Selected Passages from Hungarian-Ottoman Wars

1456, the heroic Siege of Nándorfehérvár (Belgrade)

Nándorfehérvár / Belgrade (Photo: Ainars Bruvelis)
Sultan Mehmed II, the Conqueror took Constantinapolis, the capital of the Byzantine Empire in 1453, and turned it into the capital of the Ottoman Empire. Then, he turned his attention to the north: Serbia and Hungary became his targets. Indeed, he gradually managed to occupy the bigger part of Serbia between 1454 and 1455. Thus, he eliminated the “bumper zone” between Hungary and the Ottoman empire. It was the zone that had been created as a result of General Hunyadi János’ Long Campaign of 1443-44.
You can read more about Hunyadi’s famous campaign here:

In Hungary, only a few people realized the Ottoman threat. One of them was Hunyadi János who was in charge of Hungary’s southern Borderland, and the other one was sent by the Pope, he was Giovanni da Capestrano aka Kapisztrán János, the Franciscan preacher whose task was to prepare a crusade against the Muslims. Hunyadi, just like before, was organizing an offensive war against the Ottomans in February 1456. According to this goal, he had the Diet order a general call to arms in Buda, in August 1456. However, Sultan Mehmed was faster because he had launched his army in April 1456.

Nándorfehérvár in 1521
At that age, there was a serious problem, though: it was hard to find out the military target of the enemy. Sometimes it was realized only when the foe has already besieged the chosen castle. As a result of this, it was impossible to concentrate the Hungarian army before the siege was laid. The Ottomans took advantage of their superior numbers and often launched attacks to deceive the enemy. They assaulted Slavonia, the Lands of the Temes River, or Transylvania. Thus, it was already May when the Ottomans’ final target became obvious: it was Nándorfehérvár aka Belgrade. Here is more about the history of Nándorfehérvár (Belgrade):

Hunyadi did his best to send reinforcement to Nándorfehérvár (Belgrade): he sent his own feudal troops along with mercenaries whom he had hired from his own money. Nándorfehérvár was defended by his son-in-law, Szilágyi Mihály and Geszti János. (Please, note that I use the Oriental name order for Hungarians where family names come first.) Also, the crusader army of Capistrano was approaching, the monk had almost 30,000 peasants in his army. All in all, the Ottomans still had a twice larger regular army, as for the irregular troops, their number was three times more than in the Christian army.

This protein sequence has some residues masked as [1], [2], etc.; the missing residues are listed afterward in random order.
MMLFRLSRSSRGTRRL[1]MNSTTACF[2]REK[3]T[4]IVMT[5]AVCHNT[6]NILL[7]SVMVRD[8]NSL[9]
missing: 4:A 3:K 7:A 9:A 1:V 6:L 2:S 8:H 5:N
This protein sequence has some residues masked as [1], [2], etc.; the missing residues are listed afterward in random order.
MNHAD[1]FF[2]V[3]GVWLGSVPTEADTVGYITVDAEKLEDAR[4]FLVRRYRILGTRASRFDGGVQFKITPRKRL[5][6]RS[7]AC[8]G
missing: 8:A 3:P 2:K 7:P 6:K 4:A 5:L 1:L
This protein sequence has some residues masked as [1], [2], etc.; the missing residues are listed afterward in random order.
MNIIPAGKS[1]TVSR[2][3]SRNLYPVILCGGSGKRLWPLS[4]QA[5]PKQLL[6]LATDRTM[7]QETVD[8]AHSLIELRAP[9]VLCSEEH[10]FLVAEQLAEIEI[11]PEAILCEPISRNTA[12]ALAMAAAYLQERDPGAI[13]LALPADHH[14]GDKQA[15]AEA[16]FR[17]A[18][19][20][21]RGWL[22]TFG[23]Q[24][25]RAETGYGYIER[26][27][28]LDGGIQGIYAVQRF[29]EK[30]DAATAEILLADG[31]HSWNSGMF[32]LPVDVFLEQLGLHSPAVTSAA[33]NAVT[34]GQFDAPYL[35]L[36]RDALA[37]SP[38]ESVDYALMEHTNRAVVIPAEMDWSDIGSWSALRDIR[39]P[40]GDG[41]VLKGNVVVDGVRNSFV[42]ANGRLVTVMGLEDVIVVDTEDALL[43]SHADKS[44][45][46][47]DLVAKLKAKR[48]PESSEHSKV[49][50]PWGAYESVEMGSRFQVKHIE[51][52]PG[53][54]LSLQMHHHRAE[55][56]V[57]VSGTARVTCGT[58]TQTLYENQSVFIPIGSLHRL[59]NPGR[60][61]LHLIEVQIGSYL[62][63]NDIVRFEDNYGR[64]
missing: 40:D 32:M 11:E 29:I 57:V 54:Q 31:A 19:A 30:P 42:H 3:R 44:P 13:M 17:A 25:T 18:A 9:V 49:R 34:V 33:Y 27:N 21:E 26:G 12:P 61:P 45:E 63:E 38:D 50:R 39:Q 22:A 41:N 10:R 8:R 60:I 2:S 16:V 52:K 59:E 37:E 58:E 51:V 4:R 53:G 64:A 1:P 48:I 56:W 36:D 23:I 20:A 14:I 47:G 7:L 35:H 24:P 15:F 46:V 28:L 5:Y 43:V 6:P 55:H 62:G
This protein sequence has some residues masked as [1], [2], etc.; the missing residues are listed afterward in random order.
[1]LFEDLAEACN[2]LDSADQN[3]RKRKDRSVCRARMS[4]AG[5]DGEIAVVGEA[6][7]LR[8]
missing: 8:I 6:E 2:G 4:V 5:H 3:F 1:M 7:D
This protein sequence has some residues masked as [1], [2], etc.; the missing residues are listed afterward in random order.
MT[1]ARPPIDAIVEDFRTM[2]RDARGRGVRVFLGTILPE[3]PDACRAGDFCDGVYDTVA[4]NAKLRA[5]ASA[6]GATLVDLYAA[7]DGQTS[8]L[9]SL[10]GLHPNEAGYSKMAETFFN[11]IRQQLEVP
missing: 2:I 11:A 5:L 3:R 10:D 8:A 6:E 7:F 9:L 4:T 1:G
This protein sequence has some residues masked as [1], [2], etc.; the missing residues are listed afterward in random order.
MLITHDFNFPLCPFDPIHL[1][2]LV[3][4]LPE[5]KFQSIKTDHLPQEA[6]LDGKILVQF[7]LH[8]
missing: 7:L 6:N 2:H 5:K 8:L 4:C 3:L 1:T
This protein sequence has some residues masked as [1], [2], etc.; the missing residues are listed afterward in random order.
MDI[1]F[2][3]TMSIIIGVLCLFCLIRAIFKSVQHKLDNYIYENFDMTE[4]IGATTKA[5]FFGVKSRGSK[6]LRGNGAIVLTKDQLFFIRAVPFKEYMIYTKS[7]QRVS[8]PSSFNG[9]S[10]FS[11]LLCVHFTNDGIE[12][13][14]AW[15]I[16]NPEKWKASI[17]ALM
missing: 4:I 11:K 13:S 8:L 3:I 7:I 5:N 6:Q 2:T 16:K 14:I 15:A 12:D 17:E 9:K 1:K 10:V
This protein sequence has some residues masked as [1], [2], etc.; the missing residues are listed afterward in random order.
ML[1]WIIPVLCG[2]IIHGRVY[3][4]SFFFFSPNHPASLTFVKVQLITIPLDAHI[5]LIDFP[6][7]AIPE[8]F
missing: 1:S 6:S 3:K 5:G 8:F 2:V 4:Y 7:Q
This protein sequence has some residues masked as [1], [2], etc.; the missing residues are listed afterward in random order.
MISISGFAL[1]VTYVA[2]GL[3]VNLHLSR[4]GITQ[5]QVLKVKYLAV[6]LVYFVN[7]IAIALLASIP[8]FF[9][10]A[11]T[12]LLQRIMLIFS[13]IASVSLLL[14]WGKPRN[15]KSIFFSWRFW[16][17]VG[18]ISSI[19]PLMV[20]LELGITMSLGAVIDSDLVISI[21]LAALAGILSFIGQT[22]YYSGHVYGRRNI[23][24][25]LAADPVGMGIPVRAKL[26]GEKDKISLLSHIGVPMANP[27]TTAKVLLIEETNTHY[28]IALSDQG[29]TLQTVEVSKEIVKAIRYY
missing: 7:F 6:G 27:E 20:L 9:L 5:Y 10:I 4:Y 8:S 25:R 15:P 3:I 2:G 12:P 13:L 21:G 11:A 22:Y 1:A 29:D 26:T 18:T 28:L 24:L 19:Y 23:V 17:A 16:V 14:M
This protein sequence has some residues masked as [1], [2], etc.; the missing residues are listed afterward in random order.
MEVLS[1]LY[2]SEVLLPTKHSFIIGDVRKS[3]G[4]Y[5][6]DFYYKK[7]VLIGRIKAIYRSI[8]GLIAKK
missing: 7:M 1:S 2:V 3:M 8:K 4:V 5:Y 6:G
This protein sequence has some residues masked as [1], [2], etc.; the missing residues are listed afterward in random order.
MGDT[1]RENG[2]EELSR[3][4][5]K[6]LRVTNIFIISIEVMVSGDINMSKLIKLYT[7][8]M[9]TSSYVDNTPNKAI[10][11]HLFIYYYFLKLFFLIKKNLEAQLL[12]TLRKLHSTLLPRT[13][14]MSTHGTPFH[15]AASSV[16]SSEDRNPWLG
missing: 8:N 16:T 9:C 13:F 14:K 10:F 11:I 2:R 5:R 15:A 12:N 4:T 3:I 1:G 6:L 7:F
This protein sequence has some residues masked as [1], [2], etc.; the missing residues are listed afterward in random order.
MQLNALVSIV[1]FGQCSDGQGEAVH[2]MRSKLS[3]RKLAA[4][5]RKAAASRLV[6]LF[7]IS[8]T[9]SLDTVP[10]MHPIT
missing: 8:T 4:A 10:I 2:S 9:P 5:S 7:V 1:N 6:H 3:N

The siege of Nándorfehérvár began on 4 July 1456. Sultan Mehmed didn’t surround the fort completely, only from the south. Admiral Baltoglu’s fleet consisted of 200 Ottoman boats, they blocked the Danube River. However, the Sultan failed to assign troops who could have supported the fleet from the riverbank. Taking advantage of this, Hunyadi occupied both sides of the Danube River and his boatmen broke the Ottoman blockade on 14 July. This time, the Ottomans suffered lots of casualties. It was how Hunyadi’s army could enter the castle to relieve the exhausted guards. There used to be 7,000 warriors with Szilágyi but Hunyadi brought in 12,000 more soldiers.

The Ottoman cannons were under the command of an Agha who used to be a Hungarian before. His artillery soon leveled the walls of the fort. Then, Sultan Mehmed ordered a general assault on the evening of 21 July. Many attacks were beaten back by the defenders but the attackers could penetrate into the town. They were driven out from there only in the dawn. It was the time when according to the legend, Dugovics Titusz, a defender of the castle saw that a Turkish soldier was planting his flag on the wall: he heroically threw himself at them, sacrificing his life. However, modern historians claim it never happened because the figure of Dugovics was an invented person; but it is quite certain that similar deeds may have been witnessed during the siege.
The self-sacrifize of Dugovics Titusz (by Wagner Sándor)
There was a great silence on the morning of 22 July between the two sides when Hunyadi banned all kinds of counter-attacks. Yet, a few archers from the crusader army crossed the Száva River and began to shoot at the Turks. Many soldiers joined them. Seeing this, Hunyadi sent a message to Capistrano to stop it. The monk crossed the river in a boat to call his soldiers back: but he achieved a different effect with this. Seeing him cross the river, the rest of the crusader army followed him. By this time, the Turks had been deployed against them but they left their cannons and their camp unguarded.
Hunyadi János (Chronicle of Thurócz, 1488)
It was when Hunyadi attacked them with his heavy cavalry. He took the cannons and turned them against the Ottomans. Allegedly, the Christian artillerymen decided to save their life and took Hunyadi’s side, it was how the cannons could be put to work so quickly. The soldiers of Capistrano and Hunyadi crushed the Ottomans in a brief fight. Even Sultan Mehmed got wounded, he had to break camp and leave in the evening. The siege of Nándorfehérvár (Belgrade) was a huge triumph, we still commemorate it in Europe by tolling the bells at midday. However, the Pope ordered this custom not because of the victory but before it, when he called all Christians to pray against the Ottoman threat. You can read more about this here:
Sadly, a high price was paid for the victory: Hunyadi died in plague on 11 August 1456, and Capistrano passed away in October, too. The outcome was, that the Ottoman Empire has ceased to threaten the Kingdom of Hungary with more serious campaigns until 1521.

Source: Szibler Gábor

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